Clerk of Court
Each county has a popularly elected Clerk of Court who serves a four-year term. The Clerk's Office is responsible for a wide variety of activities and duties governed by state law under the supervision of the SC Judicial Department, Court Administration.
The Clerk 's Office supports the work of the Court of General Sessions (criminal court), Court of Common Pleas (civil court) and the Family Court*. For example, lawyers must file all pleadings and motions with the Clerk's Office. Judges rely on the Clerk of Court to provide them with all these documents and filings for the cases that they hear. In General Sessions (criminal) and Common Pleas (civil) Court, the Clerk's office provides information and assistance to prospective jurors and active juries. Examples of other duties include: receiving criminal warrants and transmission of them to the Solicitor; receiving bail; compiling trial lists; managing dockets of cases to be heard; staffing the courtroom while the court is in session; receiving fees, fines and costs; maintaining all court records; and submitting reports to a variety of state and federal agencies.
Among the Clerk's duties in Family Court are: issuing Rules to Show Cause in cases where court orders have not been followed, and filing of Orders of Protection and transmittal of these orders to the appropriate local law enforcement agencies. The Clerk also collects and disburses court-ordered child support payments.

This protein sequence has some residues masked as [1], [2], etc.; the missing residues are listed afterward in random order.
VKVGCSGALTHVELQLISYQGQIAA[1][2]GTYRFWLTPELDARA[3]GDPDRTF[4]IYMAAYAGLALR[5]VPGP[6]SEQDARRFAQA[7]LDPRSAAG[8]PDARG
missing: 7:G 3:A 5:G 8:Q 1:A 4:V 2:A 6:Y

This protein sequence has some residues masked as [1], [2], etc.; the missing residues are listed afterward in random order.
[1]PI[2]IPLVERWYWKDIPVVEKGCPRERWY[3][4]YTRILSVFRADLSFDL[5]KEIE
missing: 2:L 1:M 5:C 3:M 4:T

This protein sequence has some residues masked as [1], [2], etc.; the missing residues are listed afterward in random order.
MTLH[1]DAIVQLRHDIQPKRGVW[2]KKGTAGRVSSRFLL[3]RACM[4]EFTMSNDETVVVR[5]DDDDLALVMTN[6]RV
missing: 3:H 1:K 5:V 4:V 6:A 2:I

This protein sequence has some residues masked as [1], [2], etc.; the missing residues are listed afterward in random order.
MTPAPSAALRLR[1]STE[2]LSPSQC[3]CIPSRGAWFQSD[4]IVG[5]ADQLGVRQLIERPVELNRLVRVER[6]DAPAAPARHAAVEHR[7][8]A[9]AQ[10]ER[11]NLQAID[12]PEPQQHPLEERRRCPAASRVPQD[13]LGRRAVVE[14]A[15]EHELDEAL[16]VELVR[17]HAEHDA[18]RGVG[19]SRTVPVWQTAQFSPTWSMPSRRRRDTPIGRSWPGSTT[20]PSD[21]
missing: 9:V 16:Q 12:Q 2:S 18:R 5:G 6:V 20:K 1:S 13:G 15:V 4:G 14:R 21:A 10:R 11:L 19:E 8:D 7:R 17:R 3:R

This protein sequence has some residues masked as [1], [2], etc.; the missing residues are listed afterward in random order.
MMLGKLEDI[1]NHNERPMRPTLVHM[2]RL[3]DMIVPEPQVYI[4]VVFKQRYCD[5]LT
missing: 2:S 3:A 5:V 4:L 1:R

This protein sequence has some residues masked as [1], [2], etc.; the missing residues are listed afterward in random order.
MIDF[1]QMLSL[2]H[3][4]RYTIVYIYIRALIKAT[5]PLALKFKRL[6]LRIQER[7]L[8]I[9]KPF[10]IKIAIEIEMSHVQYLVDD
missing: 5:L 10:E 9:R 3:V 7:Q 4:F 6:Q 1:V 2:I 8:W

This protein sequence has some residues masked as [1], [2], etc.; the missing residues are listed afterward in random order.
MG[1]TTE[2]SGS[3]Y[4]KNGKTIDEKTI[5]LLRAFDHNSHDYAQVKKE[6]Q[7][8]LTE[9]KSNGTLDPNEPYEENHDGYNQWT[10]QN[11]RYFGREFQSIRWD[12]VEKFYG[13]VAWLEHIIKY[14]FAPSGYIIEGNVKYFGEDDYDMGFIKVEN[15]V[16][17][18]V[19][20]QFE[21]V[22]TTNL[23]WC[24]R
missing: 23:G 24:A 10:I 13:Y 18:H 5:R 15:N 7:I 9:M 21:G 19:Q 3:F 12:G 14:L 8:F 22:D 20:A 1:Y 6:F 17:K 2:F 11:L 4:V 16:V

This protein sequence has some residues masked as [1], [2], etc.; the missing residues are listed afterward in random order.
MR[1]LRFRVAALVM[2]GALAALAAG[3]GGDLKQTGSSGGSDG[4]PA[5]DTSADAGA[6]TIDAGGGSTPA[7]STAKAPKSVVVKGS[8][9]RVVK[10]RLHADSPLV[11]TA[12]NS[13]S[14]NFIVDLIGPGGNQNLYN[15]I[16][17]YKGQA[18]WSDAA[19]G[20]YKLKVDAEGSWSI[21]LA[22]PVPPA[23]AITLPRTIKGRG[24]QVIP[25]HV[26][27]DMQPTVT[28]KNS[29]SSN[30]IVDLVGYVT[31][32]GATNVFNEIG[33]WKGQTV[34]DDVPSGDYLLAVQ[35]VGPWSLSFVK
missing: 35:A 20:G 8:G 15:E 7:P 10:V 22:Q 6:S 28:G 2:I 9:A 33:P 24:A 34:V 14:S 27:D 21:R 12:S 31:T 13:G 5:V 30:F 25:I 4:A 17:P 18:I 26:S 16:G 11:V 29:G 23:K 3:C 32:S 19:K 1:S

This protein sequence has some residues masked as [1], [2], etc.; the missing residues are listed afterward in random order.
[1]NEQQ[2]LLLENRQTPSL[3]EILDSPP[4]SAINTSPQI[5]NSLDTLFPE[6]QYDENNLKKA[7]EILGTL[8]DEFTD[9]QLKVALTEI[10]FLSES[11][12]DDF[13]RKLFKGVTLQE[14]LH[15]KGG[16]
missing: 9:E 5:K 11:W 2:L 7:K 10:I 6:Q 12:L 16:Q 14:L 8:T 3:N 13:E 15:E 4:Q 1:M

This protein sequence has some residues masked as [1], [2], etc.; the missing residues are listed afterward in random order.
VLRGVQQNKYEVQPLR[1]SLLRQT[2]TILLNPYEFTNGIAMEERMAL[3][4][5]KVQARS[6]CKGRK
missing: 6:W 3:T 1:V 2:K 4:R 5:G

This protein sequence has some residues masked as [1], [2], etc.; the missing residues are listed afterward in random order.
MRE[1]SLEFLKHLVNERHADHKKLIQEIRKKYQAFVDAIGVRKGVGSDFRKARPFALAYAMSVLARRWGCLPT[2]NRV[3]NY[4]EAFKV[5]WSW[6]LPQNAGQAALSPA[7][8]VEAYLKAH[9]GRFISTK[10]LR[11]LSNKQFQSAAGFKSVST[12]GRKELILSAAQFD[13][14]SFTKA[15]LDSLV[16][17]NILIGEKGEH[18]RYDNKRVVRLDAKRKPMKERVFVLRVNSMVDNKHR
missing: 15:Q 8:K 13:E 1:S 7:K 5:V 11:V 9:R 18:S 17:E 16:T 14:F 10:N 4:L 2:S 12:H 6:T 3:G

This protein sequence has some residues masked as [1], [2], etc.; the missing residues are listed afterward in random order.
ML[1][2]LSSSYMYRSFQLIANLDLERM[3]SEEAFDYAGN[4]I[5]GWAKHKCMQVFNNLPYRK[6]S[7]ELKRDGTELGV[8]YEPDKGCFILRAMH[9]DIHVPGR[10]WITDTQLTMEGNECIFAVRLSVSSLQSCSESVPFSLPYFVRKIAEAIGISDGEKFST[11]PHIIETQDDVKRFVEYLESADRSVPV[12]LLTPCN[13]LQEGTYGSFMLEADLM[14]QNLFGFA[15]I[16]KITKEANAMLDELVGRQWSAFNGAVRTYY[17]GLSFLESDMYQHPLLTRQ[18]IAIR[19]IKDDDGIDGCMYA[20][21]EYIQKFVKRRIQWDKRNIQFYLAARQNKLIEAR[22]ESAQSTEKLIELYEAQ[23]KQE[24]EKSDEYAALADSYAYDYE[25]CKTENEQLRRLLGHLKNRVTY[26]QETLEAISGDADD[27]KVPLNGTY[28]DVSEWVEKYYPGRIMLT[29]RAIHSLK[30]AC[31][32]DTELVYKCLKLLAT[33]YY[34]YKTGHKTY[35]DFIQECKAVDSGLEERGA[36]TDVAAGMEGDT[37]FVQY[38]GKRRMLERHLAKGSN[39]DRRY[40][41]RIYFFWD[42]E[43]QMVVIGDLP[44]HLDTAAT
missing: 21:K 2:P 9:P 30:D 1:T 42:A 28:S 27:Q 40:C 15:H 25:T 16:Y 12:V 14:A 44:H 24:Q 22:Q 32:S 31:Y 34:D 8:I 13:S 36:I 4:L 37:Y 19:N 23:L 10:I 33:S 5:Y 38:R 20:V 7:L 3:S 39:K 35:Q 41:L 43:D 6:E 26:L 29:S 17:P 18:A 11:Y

IDENTITY THEFT ALERT!!!
JURY DUTY SCAM
The phone rings, you pick it up, and the caller identifies himself as an officer of the court. He says you failed to report for jury duty and a warrant is out for your arrest. You say you never received a notice. To clear it up, the caller says he'll need some information for "verification purposes"-your birth date, social security number, maybe even a credit card number.This is when you should hang up the phone. It's a scam.
Read about this scam (and others) at the FBI website: http://www.fbi.gov/page2/june06/jury_scams060206.htm
Judicial Center Security Measures Notice
When entering the Marc H. Westbrook Judicial Center you will be required to pass through a screening station staffed by the Lexington County Sheriff’s Office. As you enter, you will be required to walk through metal detection equipment. The deputies will also check the contents of your belongings by X-ray machine and/or physical search. The deputies have full discretion as to what items may or may not be allowed into the building. If an item is deemed inappropriate, you will be asked to return the item to your vehicle before entering the building, as this facility does not have storage space available to keep your personal items. Once you have been cleared by the screening station, you will be permitted to enter the building.